They are heavy duty and fully hard rubber coated to protect that beautiful paint!   ;D

We have four which give us the entire length of the toe rail to adjust for wind angle.  We use one for the sheets or guys and one for lazy sheets if we need them.  We also use them for turn blocks if the need arises.  They are quite versatile.

We picked these up years ago  at Defender Industries I think and they ran around $125 each if memory serves.

Unfortunately I'm not sure of the brand and it's not branded on the shackles.

Hope this helps.
Ken Sabatini
Hylas 46 ('97)
Purchased June 2016 from Original Owner
She was Nirvana III but since she's our first we felt the name was absolutely appropriate so dropped the III and made her our own.  :)

Dave Brennan

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Re: What is this mystery block?
« Reply #7 on: September 12, 2017, 08:26:54 PM »
How do you attach the toe-rail snap-shackles? Do you have another car for the rail?  Please send a picture if possible.

KSabatini

  • Nirvana - 46 Hull #13
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Re: What is this mystery block?
« Reply #6 on: September 09, 2017, 01:20:22 PM »
We converted to large toe-rail snap-shackles for the saysil.  Allows considerable mobility depending on wind angle and they're much sturdier than these.
Now I use the original blocks to run my flag halyards securing them to the forward shroud at eye level to snug them up.  A lot overkill but solved the problem of where to put a flag halyard that won't get tied up in the shroud arrangement.

If we ever need a fair lead for spinnaker or staysail beyond the snap-shackles the flag halyards will come of easily with proper tie-ups.
 :)
Ken Sabatini
Hylas 46 ('97)
Purchased June 2016 from Original Owner
She was Nirvana III but since she's our first we felt the name was absolutely appropriate so dropped the III and made her our own.  :)

CabezonBD

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Re: What is this mystery block?
« Reply #5 on: June 10, 2017, 05:53:27 PM »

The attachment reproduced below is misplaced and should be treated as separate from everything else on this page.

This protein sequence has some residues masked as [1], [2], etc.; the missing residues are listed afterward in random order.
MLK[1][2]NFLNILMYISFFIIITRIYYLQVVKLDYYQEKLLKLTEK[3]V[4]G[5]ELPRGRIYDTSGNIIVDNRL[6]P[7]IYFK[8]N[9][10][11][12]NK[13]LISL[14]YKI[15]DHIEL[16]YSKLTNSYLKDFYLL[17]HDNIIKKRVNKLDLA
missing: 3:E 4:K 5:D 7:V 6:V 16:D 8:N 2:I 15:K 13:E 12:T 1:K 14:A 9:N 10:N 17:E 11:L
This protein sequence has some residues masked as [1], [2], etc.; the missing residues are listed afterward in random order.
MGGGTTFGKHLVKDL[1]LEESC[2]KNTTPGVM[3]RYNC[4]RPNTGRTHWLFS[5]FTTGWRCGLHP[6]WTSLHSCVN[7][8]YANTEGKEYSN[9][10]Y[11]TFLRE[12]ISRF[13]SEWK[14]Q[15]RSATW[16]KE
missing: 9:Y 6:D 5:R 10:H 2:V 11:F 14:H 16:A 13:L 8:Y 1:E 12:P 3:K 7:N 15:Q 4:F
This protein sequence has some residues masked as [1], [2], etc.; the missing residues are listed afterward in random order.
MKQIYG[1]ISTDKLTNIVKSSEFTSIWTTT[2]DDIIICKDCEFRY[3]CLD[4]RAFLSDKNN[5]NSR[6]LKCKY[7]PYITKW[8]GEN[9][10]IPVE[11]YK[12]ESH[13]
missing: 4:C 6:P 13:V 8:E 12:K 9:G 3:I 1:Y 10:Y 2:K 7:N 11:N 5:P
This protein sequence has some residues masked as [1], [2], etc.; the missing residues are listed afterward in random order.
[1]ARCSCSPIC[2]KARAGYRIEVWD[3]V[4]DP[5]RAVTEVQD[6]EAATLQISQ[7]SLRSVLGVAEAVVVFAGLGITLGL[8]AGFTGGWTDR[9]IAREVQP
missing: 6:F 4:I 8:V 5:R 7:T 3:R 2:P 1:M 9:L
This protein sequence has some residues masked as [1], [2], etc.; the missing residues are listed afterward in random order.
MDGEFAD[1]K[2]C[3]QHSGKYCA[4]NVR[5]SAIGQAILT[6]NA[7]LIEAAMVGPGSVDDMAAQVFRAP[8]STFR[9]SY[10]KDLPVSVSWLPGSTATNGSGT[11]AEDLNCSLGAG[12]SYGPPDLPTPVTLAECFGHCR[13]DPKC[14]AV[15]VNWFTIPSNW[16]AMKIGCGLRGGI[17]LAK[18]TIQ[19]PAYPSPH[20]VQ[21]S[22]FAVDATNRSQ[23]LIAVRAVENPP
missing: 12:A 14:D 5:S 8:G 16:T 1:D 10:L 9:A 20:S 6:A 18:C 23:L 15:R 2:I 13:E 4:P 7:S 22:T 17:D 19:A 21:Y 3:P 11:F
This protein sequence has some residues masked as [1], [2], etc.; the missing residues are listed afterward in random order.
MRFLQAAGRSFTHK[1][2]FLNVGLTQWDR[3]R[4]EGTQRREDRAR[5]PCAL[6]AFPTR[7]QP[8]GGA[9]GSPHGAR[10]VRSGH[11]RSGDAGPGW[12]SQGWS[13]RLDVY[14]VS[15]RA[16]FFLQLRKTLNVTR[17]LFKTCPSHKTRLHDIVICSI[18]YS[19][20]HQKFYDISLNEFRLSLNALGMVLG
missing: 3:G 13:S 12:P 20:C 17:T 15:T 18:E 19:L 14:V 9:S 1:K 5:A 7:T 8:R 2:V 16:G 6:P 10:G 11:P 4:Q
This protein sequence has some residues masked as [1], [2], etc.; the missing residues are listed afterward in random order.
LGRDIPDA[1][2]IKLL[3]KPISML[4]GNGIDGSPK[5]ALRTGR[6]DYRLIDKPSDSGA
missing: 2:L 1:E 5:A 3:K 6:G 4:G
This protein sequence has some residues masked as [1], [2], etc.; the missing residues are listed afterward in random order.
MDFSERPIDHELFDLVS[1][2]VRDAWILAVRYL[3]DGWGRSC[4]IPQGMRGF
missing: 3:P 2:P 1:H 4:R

Two comments. 1) We use the mystery blocks for routing the Spinnaker halyard line back to the electric winch for hauling a person up the mast. We have also used it in rigging our Spinnaker Pole for running wing on wing.

2) We also have purchased a second set of blocks for use when we use our stay sail. We do have a stay sail stay on a pelican hook and use it accordingly. When we have used the stay sail, it has worked very well.

Hobiehobie

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Re: What is this mystery block?
« Reply #4 on: May 21, 2017, 12:46:40 PM »
Indeed they are staysail blocks.  But you are right, when used, the sheets rub on the coach roof.  As the staysail would most likely be used as heavy weather sail, in my opinion these blocks and the strength of the attachment point seem rather undersized.  Ours already have small surface cracks around the blocks.  Some folks have invested in a second set of cars to go on the forward end of the genoa tracks (about $800) but then the staysail sheeting angle is off for close-hauled.

To me the whole staysail set up is odd, and not very functional.  Given the pain trying to get the genoa around the staysail when tacking, I would prefer to have a removable inner stay that can be deployed for a storm sail with blocks that are big enough and in the right place.  The staysail set up is the only thing I don't like about our Hylas 54!

We are trying to decide how to remedy this.  Anyone have any ideas?




Dave Brennan

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Re: What is this mystery block?
« Reply #3 on: May 19, 2017, 08:13:06 PM »
Yes, that was one of my guesses. We are cutter-rigged, but have a small block in the main outboard track we use.  Lines could maybe run to from the sail to these blocks, but there is really no way to get to a cockpit winch without running over the deck edges. The dorades / dorade protectors are also in the way for most angles of sail. It could maybe work with a small storm sail.

johnspiegel

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Re: What is this mystery block?
« Reply #2 on: May 19, 2017, 07:31:59 PM »
I believe that's for the staysail if you're cutter-rigged.

Dave Brennan

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What is this mystery block?
« Reply #1 on: May 19, 2017, 05:30:40 PM »
Our Hylas 54 has a block on each side of the foredeck, right near the saloon windows. I've never used these and was wondering what they are supposed to be used for.  It's hard to see how a line could be led anywhere useful without rubbing on something.